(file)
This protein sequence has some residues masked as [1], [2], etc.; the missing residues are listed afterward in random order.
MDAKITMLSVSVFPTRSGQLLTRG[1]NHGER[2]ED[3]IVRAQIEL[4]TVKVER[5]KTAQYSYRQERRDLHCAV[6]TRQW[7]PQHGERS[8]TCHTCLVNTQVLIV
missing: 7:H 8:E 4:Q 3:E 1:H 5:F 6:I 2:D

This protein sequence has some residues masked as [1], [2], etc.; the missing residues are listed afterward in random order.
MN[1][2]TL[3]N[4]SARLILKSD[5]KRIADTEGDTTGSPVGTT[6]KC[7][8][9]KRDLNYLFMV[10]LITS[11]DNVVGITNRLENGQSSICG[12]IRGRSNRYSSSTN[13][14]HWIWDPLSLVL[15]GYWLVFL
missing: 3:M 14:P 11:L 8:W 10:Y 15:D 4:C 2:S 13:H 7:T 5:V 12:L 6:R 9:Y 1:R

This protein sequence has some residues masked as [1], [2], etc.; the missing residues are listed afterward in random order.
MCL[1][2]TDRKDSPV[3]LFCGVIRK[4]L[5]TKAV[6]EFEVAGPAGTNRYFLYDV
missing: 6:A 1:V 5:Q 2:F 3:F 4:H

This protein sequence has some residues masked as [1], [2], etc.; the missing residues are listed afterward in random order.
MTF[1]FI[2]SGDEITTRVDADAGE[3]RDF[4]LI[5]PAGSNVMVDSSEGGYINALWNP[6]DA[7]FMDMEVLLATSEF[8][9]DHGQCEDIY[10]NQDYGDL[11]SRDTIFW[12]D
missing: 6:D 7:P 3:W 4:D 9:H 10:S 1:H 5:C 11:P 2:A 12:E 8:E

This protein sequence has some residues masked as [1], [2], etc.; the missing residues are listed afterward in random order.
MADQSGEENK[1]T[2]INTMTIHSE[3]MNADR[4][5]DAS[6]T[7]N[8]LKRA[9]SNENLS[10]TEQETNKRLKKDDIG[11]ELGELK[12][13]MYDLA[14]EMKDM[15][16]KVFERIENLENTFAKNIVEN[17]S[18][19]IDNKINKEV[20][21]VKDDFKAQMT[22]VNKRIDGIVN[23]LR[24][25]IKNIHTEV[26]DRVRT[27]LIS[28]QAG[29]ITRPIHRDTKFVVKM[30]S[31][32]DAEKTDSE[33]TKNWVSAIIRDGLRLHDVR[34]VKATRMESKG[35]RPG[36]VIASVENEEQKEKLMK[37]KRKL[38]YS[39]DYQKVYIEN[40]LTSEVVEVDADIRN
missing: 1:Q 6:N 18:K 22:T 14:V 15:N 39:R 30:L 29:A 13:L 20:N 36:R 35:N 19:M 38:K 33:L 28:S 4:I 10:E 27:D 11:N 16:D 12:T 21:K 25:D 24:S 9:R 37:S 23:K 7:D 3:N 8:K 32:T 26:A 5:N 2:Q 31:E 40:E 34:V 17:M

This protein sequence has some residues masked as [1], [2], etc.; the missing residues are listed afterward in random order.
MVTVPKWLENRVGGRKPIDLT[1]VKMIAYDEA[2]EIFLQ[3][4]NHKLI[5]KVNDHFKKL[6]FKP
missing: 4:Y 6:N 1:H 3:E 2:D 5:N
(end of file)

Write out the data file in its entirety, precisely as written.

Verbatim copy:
This protein sequence has some residues masked as [1], [2], etc.; the missing residues are listed afterward in random order.
MDAKITMLSVSVFPTRSGQLLTRG[1]NHGER[2]ED[3]IVRAQIEL[4]TVKVER[5]KTAQYSYRQERRDLHCAV[6]TRQW[7]PQHGERS[8]TCHTCLVNTQVLIV
missing: 7:H 8:E 4:Q 3:E 1:H 5:F 6:I 2:D

This protein sequence has some residues masked as [1], [2], etc.; the missing residues are listed afterward in random order.
MN[1][2]TL[3]N[4]SARLILKSD[5]KRIADTEGDTTGSPVGTT[6]KC[7][8][9]KRDLNYLFMV[10]LITS[11]DNVVGITNRLENGQSSICG[12]IRGRSNRYSSSTN[13][14]HWIWDPLSLVL[15]GYWLVFL
missing: 3:M 14:P 11:L 8:W 10:Y 15:D 4:C 2:S 13:H 7:T 5:V 12:L 6:R 9:Y 1:R

This protein sequence has some residues masked as [1], [2], etc.; the missing residues are listed afterward in random order.
MCL[1][2]TDRKDSPV[3]LFCGVIRK[4]L[5]TKAV[6]EFEVAGPAGTNRYFLYDV
missing: 6:A 1:V 5:Q 2:F 3:F 4:H

This protein sequence has some residues masked as [1], [2], etc.; the missing residues are listed afterward in random order.
MTF[1]FI[2]SGDEITTRVDADAGE[3]RDF[4]LI[5]PAGSNVMVDSSEGGYINALWNP[6]DA[7]FMDMEVLLATSEF[8][9]DHGQCEDIY[10]NQDYGDL[11]SRDTIFW[12]D
missing: 6:D 7:P 3:W 4:D 9:H 10:S 1:H 5:C 11:P 2:A 12:E 8:E

This protein sequence has some residues masked as [1], [2], etc.; the missing residues are listed afterward in random order.
MADQSGEENK[1]T[2]INTMTIHSE[3]MNADR[4][5]DAS[6]T[7]N[8]LKRA[9]SNENLS[10]TEQETNKRLKKDDIG[11]ELGELK[12][13]MYDLA[14]EMKDM[15][16]KVFERIENLENTFAKNIVEN[17]S[18][19]IDNKINKEV[20][21]VKDDFKAQMT[22]VNKRIDGIVN[23]LR[24][25]IKNIHTEV[26]DRVRT[27]LIS[28]QAG[29]ITRPIHRDTKFVVKM[30]S[31][32]DAEKTDSE[33]TKNWVSAIIRDGLRLHDVR[34]VKATRMESKG[35]RPG[36]VIASVENEEQKEKLMK[37]KRKL[38]YS[39]DYQKVYIEN[40]LTSEVVEVDADIRN
missing: 1:Q 6:N 18:K 22:T 14:V 15:N 39:R 30:L 29:A 13:L 20:N 36:R 35:N 19:M 38:K 33:L 28:S 4:I 10:E 27:D 11:N 16:D 12:T 21:K 25:D 24:S 9:R 37:S 23:K 7:D 3:N 8:K 32:T 26:A 5:N 2:Q 31:E 40:E 34:V 17:M

This protein sequence has some residues masked as [1], [2], etc.; the missing residues are listed afterward in random order.
MVTVPKWLENRVGGRKPIDLT[1]VKMIAYDEA[2]EIFLQ[3][4]NHKLI[5]KVNDHFKKL[6]FKP
missing: 4:Y 6:N 1:H 3:E 2:D 5:N